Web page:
Saturday, August 28, 2010

The Meaning of Night by Michael Cox

When you find the perfect book to suit your mood it's amazing how much time you can find to steal a page here and there.  On several occasions I found myself leaning on the kitchen counter to read just one more page before grabbing my keys to drive off to work. 

'After killing the red-haired man, I took myself off to Quinn's for an oyster supper.'

So begins this Victorian pastiche deliciously filled with foggy nights so wet you can feel the mist and hear the cobbles play a tune under horse hooves and carriage wheels.  The story is a confession of revenge and murder by Edward to his friend, Le Grice over drinks and we're all in for quite the tale of intrigue.

Edward Glapthorn is raised by his mother who writes novels long into the night to provide as best she can for her son.  There also exists a rosewood box containing 200 guineas left to him by a mysterious benefactor which makes his attending Eton a possibility.  Once there he has the misfortune of befriending Phoebus Daunt, whose petty jealousy of Edward's attention to others drives him to an act with serious consequences.

Eventually, through his work in the office of Tredgold, Tredgold & Orr, Edward begins to unravel the shocking and previously unknown details of his birth.  Some may find this chain of information and events somewhat coincidental but in no way did it lessen the thrill of the ride for me.  We also learn that Lord Tansor, an incredibly wealthy aristocrat and married to his second wife has yet to father an heir.  Desperate that he should have someone to leave his vast estate to, he visits Gray's Inn to have documents drawn up making the precocious son of the village rector his heir.  One Phoebus Daunt.

That the man who was the cause of Edward being removed from Eton, thereby ruining any chance of a successful career, should inherit such wealth so easily twists the knife.  Whilst mulling certain events and tidbits of information over in his mind, Edward consoles himself in the arms of an exotic lady of the night, Isabella Gallini.  Though she gives her body to others her heart belongs only to Edward.  On occasion, the irresistable pull of an opium den provides further distraction for our tortured man.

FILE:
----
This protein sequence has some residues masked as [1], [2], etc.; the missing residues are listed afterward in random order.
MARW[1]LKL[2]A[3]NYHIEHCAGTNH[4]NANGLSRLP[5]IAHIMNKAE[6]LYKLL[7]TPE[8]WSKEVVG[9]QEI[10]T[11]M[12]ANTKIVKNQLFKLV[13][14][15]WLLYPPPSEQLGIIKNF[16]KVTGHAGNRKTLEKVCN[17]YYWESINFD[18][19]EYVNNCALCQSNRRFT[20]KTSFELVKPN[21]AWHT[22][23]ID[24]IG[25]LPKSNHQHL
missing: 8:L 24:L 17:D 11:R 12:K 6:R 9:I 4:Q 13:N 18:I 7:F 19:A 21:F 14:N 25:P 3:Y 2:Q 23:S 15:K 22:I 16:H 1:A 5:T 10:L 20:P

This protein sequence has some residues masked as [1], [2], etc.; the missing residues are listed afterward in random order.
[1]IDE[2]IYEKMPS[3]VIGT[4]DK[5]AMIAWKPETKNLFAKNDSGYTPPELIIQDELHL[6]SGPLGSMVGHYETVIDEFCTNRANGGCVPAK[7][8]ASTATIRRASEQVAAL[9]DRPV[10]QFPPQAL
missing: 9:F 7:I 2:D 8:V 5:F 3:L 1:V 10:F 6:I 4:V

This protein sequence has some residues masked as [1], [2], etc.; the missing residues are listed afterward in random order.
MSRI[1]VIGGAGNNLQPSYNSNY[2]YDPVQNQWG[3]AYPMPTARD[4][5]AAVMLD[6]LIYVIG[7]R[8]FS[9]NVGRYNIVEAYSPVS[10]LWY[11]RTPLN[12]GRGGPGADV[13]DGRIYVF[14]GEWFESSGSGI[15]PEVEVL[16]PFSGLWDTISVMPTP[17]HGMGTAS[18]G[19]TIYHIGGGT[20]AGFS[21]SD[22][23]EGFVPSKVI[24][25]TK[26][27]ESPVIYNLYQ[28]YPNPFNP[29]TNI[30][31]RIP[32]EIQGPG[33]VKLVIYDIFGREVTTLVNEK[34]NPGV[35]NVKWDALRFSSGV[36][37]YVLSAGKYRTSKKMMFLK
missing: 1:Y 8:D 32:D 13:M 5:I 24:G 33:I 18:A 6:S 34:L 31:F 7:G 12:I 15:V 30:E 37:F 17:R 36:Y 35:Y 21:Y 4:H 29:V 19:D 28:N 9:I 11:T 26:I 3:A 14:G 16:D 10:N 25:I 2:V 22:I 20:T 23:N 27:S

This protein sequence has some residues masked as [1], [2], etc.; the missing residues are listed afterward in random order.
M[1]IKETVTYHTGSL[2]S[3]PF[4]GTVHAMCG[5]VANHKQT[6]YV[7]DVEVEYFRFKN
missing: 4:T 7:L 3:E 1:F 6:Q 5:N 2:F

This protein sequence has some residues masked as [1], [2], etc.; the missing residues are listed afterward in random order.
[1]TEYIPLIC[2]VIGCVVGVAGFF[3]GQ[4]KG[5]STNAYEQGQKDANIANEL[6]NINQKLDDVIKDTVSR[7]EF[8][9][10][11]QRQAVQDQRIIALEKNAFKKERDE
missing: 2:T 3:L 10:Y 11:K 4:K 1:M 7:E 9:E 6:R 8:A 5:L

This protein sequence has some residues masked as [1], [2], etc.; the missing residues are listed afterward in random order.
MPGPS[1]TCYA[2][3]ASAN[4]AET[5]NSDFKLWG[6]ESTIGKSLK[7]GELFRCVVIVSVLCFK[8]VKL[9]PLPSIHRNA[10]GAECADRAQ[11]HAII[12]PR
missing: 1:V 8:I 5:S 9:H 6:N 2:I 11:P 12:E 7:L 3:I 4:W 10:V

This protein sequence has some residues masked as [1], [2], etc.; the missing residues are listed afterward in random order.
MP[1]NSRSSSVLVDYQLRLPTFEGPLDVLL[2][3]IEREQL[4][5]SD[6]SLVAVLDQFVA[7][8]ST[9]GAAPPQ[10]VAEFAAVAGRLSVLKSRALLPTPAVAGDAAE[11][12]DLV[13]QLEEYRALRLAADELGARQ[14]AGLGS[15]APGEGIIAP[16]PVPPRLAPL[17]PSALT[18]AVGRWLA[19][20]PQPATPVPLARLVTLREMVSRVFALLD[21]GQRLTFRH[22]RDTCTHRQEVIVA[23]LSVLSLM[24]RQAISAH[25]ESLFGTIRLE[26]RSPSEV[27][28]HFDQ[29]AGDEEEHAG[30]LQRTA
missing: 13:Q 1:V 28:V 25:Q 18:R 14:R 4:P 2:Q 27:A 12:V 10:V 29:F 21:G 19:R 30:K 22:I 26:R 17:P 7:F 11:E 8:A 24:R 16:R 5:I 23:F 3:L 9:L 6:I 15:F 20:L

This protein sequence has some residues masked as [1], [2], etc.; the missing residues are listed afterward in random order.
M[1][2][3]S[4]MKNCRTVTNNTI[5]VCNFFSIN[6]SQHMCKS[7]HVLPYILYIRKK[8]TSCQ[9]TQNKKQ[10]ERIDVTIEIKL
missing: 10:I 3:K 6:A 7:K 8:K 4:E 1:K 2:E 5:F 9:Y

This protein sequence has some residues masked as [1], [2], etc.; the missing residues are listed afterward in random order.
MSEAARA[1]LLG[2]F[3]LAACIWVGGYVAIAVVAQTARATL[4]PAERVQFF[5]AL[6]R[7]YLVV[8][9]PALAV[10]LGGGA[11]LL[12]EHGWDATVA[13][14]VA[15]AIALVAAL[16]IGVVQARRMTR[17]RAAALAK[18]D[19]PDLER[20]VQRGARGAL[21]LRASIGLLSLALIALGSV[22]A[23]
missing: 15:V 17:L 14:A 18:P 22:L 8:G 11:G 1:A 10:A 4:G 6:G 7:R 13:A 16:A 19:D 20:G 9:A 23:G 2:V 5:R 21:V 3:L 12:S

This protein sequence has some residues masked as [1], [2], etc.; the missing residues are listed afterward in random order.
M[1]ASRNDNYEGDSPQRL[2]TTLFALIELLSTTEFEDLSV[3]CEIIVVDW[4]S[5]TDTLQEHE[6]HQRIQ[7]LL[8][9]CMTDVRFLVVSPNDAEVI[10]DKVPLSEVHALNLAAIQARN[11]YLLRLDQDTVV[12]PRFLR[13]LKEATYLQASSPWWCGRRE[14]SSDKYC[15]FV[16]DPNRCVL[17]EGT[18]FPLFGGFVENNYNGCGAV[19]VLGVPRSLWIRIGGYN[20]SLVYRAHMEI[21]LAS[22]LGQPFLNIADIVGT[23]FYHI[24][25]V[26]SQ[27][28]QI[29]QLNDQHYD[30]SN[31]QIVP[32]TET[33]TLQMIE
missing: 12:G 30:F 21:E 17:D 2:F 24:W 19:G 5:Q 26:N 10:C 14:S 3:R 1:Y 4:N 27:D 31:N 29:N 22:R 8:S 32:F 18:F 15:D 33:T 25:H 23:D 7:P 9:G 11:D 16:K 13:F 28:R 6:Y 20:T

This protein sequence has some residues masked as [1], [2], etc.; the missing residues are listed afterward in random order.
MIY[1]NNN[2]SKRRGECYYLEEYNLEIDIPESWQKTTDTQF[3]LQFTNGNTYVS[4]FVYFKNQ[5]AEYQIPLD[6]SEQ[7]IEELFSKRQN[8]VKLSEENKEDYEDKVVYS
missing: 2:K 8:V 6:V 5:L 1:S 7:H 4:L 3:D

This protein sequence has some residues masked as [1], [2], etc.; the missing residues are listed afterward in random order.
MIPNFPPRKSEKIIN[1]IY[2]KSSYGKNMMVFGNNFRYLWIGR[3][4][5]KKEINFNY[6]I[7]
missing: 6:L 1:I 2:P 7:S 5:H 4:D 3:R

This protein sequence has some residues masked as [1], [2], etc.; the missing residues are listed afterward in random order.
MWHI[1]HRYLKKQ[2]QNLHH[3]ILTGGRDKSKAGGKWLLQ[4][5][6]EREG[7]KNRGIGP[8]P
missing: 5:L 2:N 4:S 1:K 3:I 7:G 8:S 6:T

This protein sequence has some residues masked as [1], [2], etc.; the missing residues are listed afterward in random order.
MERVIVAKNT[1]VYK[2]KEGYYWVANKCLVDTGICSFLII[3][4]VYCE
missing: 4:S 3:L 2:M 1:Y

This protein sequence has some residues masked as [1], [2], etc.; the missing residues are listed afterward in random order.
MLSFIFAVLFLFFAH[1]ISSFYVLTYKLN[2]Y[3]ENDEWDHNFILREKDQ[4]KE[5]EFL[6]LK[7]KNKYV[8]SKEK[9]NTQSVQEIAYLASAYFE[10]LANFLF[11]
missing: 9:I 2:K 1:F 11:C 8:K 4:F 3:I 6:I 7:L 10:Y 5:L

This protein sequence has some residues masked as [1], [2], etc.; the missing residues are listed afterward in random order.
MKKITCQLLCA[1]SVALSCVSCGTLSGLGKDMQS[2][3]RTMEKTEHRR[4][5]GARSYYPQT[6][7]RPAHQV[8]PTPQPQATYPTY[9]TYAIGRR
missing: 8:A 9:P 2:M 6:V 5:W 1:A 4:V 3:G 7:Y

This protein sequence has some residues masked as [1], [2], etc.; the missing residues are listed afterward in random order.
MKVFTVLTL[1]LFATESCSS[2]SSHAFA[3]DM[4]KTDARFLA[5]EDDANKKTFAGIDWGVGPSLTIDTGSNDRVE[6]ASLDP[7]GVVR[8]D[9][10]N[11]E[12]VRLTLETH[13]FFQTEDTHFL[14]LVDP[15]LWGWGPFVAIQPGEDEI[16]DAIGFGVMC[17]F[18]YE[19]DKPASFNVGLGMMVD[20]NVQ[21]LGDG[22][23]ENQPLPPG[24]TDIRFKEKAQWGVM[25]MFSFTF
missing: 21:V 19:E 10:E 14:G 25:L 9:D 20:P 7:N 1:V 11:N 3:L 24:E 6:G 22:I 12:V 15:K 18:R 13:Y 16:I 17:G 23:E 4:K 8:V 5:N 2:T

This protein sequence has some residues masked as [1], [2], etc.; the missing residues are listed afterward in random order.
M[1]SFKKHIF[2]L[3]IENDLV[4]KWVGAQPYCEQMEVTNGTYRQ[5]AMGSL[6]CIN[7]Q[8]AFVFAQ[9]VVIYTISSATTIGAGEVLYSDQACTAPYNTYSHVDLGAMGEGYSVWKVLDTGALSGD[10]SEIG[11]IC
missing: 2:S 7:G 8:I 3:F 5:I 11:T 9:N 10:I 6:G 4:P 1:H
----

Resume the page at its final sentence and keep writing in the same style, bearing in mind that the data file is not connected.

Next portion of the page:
The vivid description of chop-houses, alleyways, shops and tolling bells had me desperately wanting to book a trip back to visit historic parts of London.  An outing by Edward and the breathtaking Emily Carteret to St Paul's, to climb the numerous steps to the Whispering Gallery and beyond had me picturing how one would manage it in yards of fabric, full petticoats and bustle!

For the duration in which Edward seeks ever more clarification regarding his birth, he is aware that someone constantly follows him.  In crowded streets there's a tap on the shoulder here or footsteps behind him in the dark there making for many an anxious outing.  I wondered how I would sleep at night knowing a villain was just waiting for me to leave the latch unlocked. 

Showing no economy with description, Cox takes his time arriving at the climax but it was well worth the wait.  The last few pages had me riveted, hand on my chest, holding my breath and at one point shouting 'oh no!' out loud. 

This story very much reminded me of Wilkie Collins, No Name, in which a character goes to any length to recover what is rightfully theirs.  I loved that book and I loved this one every bit as much.  Thankfully, in a state of sadness that I wasn't jetting off to anywhere exciting during a holiday last summer, I purchased both The Meaning of Night and The Glass of Time, its sequel.  Despite the first instalment being 600 pages I'm not the slightest bit hesitant to continue this story in the next fact, I can't wait!


  1. Oh, I do love a book that is just the thing you feel like reading and want nothing more than to be reading it!! Now that the weather is very slowly turning a little cooler, I am contemplating my fall reads and have been thinking of books I want to pick up. I've planned all year to read Wilkie Collins's No Name, but maybe it is time for this one as well? I love the cover of the sequel that you have on your sidebar, too! Happy reading--hope the next is as good as the first was!

  2. I love books that grab you like that!! Enjoy the sequel...

  3. What a wonderfully vivid review! I felt almost as excited and drawn in as you did, just reading it!
    It's good to have a sequel, too, as sometimes you just don't want to leave the characters you've 'lived with' for the duration of a book.

  4. It's a rare pleasure to find a Victorian pastiche that you can compare with the wonderful Mr Collins, isn't it? You are going to love that sequel!

  5. Danielle, You would love No Name! I promptly bought three more titles by Collins after reading it. There is definitely something about the cooler temps arriving which makes me want to read something with characters who wear clothes that swish. These Cox titles should be at your library should you want to have a peek!

    JoAnn, I'm already riveted...hooray! Enjoy your Bleak House, we're hanging out in the same era!

    Penny, So true...I did not want this one to end! Thankfully, I've found happiness again as the sequel is every bit as fun.

    fleurfisher, Thank you so much for being the one who had me go from thinking about reading this book to definitely grabbing it from my shelf! And yes, the follow-up is every bit as wonderful so far...

  6. Oh this sounds fantastic Darlene! I love the sound of anything that would remind me of Wilkie Collins! I'll put this on my amazon wishlist so I remember to get it when I come back from America - I'll be craving Britishness then!

  7. Rachel, My No Name read-along friend! So many books, so little time. You must be so excited for your adventure in the States to be underway!